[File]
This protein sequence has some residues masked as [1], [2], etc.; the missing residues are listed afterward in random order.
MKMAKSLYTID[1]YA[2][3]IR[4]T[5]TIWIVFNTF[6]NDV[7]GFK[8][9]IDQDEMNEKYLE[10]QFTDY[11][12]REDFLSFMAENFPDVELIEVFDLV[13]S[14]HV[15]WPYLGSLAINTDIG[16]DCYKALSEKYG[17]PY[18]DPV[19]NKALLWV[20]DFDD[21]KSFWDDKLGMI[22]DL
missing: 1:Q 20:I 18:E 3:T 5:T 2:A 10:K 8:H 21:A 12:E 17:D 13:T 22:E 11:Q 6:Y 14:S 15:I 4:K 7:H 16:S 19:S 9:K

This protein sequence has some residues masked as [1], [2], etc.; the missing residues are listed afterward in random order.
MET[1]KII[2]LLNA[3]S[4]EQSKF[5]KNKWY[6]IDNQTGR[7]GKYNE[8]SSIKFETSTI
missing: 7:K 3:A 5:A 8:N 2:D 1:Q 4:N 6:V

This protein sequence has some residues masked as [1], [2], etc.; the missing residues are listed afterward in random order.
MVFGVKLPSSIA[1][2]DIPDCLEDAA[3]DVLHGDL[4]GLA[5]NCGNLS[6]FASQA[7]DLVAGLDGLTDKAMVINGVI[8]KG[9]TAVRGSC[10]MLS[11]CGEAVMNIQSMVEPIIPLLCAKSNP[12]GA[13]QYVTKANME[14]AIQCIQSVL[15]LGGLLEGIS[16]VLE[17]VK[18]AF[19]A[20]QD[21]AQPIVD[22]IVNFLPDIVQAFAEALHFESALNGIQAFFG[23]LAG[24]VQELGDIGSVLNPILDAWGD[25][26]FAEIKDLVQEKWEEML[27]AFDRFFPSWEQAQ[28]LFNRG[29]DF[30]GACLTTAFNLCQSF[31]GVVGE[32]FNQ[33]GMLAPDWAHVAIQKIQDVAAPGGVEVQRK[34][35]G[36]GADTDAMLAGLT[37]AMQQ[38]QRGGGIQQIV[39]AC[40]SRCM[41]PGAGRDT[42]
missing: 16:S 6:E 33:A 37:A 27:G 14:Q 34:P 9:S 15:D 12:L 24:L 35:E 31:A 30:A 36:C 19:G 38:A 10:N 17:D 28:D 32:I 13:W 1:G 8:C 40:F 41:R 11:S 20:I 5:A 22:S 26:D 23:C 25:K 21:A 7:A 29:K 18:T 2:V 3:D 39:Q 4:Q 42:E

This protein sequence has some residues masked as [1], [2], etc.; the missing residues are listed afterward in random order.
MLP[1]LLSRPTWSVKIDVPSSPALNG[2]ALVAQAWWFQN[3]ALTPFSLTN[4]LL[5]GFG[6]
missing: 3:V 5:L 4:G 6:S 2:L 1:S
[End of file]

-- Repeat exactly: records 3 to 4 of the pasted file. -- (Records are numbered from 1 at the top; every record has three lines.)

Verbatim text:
This protein sequence has some residues masked as [1], [2], etc.; the missing residues are listed afterward in random order.
MVFGVKLPSSIA[1][2]DIPDCLEDAA[3]DVLHGDL[4]GLA[5]NCGNLS[6]FASQA[7]DLVAGLDGLTDKAMVINGVI[8]KG[9]TAVRGSC[10]MLS[11]CGEAVMNIQSMVEPIIPLLCAKSNP[12]GA[13]QYVTKANME[14]AIQCIQSVL[15]LGGLLEGIS[16]VLE[17]VK[18]AF[19]A[20]QD[21]AQPIVD[22]IVNFLPDIVQAFAEALHFESALNGIQAFFG[23]LAG[24]VQELGDIGSVLNPILDAWGD[25][26]FAEIKDLVQEKWEEML[27]AFDRFFPSWEQAQ[28]LFNRG[29]DF[30]GACLTTAFNLCQSF[31]GVVGE[32]FNQ[33]GMLAPDWAHVAIQKIQDVAAPGGVEVQRK[34][35]G[36]GADTDAMLAGLT[37]AMQQ[38]QRGGGIQQIV[39]AC[40]SRCM[41]PGAGRDT[42]
missing: 16:S 6:E 33:A 37:A 27:G 14:Q 34:P 9:S 15:D 12:L 24:L 35:E 31:A 30:A 36:C 19:G 38:A 10:N 17:D 28:D 32:I 13:W 1:G 8:C 40:F 41:R 11:S 20:I 5:A 22:S 26:D 23:C 25:K 21:A 7:A 29:K 18:T 2:V 3:D 39:Q 4:Q 42:E

This protein sequence has some residues masked as [1], [2], etc.; the missing residues are listed afterward in random order.
MLP[1]LLSRPTWSVKIDVPSSPALNG[2]ALVAQAWWFQN[3]ALTPFSLTN[4]LL[5]GFG[6]
missing: 3:V 5:L 4:G 6:S 2:L 1:S